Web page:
Thursday, 10 July 2014

Pitfalls and Benefits of an STS-Africa Network

By Prof Norman Clark

Earlier this year, Prof Norman Clark participated in the STS-Africa meeting, ‘Mapping Science and Technology in Africa: Traveling technologies and global disorders” in Johannesburg, South Africa. A main component of the event was around establishing an STS community for sub-Saharan Africa, and Prof Clark reflects on the pitfalls and benefits of such an endeavour.

At the STS-Africa conference, I gave a paper on research into use, and it became clear to me that many participants were not really understanding each other, and this was largely due to the wide range of disciplines present. One of the biggest barriers to creating an African STS community is the difficulty of establishing a viable language of discourse, and this is not really an “Africa” issue; it arises as a problem that confronts all interdisciplinary dialogue. What my be necessary is to pin down discourse to a set of STS issues that are indeed “African” (not just “South African”), which would encourage communication across disciplines and attract relevant funding.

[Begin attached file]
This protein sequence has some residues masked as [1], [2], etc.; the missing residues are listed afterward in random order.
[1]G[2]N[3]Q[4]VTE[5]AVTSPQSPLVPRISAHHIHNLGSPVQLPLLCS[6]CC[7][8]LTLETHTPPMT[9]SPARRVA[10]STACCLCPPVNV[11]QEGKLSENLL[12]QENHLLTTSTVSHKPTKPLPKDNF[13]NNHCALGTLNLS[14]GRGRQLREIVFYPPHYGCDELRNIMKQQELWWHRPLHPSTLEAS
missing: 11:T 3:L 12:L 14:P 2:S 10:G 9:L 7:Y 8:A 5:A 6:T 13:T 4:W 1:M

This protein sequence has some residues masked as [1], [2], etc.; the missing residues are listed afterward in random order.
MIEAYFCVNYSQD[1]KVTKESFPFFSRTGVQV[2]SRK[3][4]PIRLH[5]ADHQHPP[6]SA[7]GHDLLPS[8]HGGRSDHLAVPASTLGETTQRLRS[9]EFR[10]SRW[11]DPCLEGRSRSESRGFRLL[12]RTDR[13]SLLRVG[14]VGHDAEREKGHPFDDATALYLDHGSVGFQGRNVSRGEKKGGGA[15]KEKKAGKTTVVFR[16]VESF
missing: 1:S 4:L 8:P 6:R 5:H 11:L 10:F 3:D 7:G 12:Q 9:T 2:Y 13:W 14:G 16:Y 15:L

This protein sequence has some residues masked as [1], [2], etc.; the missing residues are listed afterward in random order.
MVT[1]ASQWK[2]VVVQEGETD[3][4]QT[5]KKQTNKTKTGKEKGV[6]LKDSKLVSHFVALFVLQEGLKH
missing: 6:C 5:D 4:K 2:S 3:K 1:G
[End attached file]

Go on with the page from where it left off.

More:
In my view, the major issues in much of sub-Saharan African now are the lack of employment opportunities for young people and the failure of educational institutions to provide the types of knowledge needed to create jobs. This first became clear to me when I was running a university in Kenya, where I found the whole educational establishment to have little understanding beyond acting as the regulator of degree certificate provision. Most aspiring students could not get places, and for those who did the resultant “degrees” were often of doubtful quality and could seldom act as an avenue into a job. There was little in the way of technical training opportunities for the overwhelming majority of young people whose academic performance was not up to university entrance standard.

The danger of the present set-up is one of leaving poor countries with a massive disenfranchised population, and this does not bode well for the future. What an STS community could do is treat such matters as major social science issues, with the primary focus of radically reforming institutional structures to help unwind what is slowing become an institutional mess – of which STS would naturally be a part. Academic discourse would have a key focal point of organisation and might act as a change vehicle, though the task is a big one.

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